Land of Talk could never be described as particularly guileless; the band’s defining characteristic is probably front woman Liz Powell’s ability to capture a sound so sweetly ambivalent. But Life After Youth marks a new chapter, exactly as the title suggests, as the band enters a darker realm, full of longing for a simpler time and an acute awareness of what has been left behind.
Life After Youth, the band’s third album, comes after a seven-year-gap. In that time, Liz Powell has experienced bouts of fatigue, a vocal polyp and a computer crash resulting in the loss of what might have been a third record, come much sooner. But most significantly, her father suffered from a stroke, landing him in the hospital for six months. One thing that soothed her father was listening to classical, ambient, and Japanese tonkori music. This inspired Powell to create her own music in a whole new way, building tracks from synth beds rather than her guitar. Similar to how Trent Reznor used spa music as the foundation for the Gone Girl soundtrack, on the surface Life After Youth sounds heavenly and ethereal, but there’s something foreboding seeping up from underneath.
This thematic string shines most on album-standout “Inner Lover.” Hypnotic and intoxicating, the song is the most obvious reflection of the new sound. It’s darker and debatably, stronger than anything the band has done before. “Inner Lover” bears teeth that retract afterwards, and nothing feels quite as sharp through the rest of the album but it’s still a strong, and welcomed, return.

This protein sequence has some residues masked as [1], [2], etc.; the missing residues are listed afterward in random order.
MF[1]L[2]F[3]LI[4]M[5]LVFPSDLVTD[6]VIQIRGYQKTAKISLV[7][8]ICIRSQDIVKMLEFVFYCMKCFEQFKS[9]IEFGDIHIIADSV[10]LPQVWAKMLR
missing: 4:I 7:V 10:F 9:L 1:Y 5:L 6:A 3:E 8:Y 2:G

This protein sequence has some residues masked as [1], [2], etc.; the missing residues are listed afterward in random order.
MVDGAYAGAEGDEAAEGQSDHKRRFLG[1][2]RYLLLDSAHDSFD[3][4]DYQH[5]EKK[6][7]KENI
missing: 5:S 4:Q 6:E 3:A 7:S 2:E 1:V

The nostalgia inherent in Life After Youth feels appropriate, as it hearkens back to the golden days of Canadian indie, of Stars, Metric, Arcade Fire (before they catapulted to powerhouse levels of fame), and Broken Social Scene (who is also making a comeback this summer). There’s something that these bands offered that’s been so dearly missed on the scene, a distinctive sound that set them apart from their U.S. contemporaries. Life After Youth feels like a relic from these days, albeit slightly updated.
Doubtlessly inspired by her father, there’s an urgency throughout Life After Youth to grasp life in the moment. “Life’s not long, why don’t you live it?” Powell sings in “Loving.” Or, more brazenly in “Spiritual Reclamation”: “life/it slips by/it rushes past/ and then it’s over.” Even the euphoric “This Time” — which has my vote as ‘indie song of the summer ‘17’ — has Powell confronting the fleeting nature of life. But that somehow seems like trademark Land of Talk, and a feeling that lingers.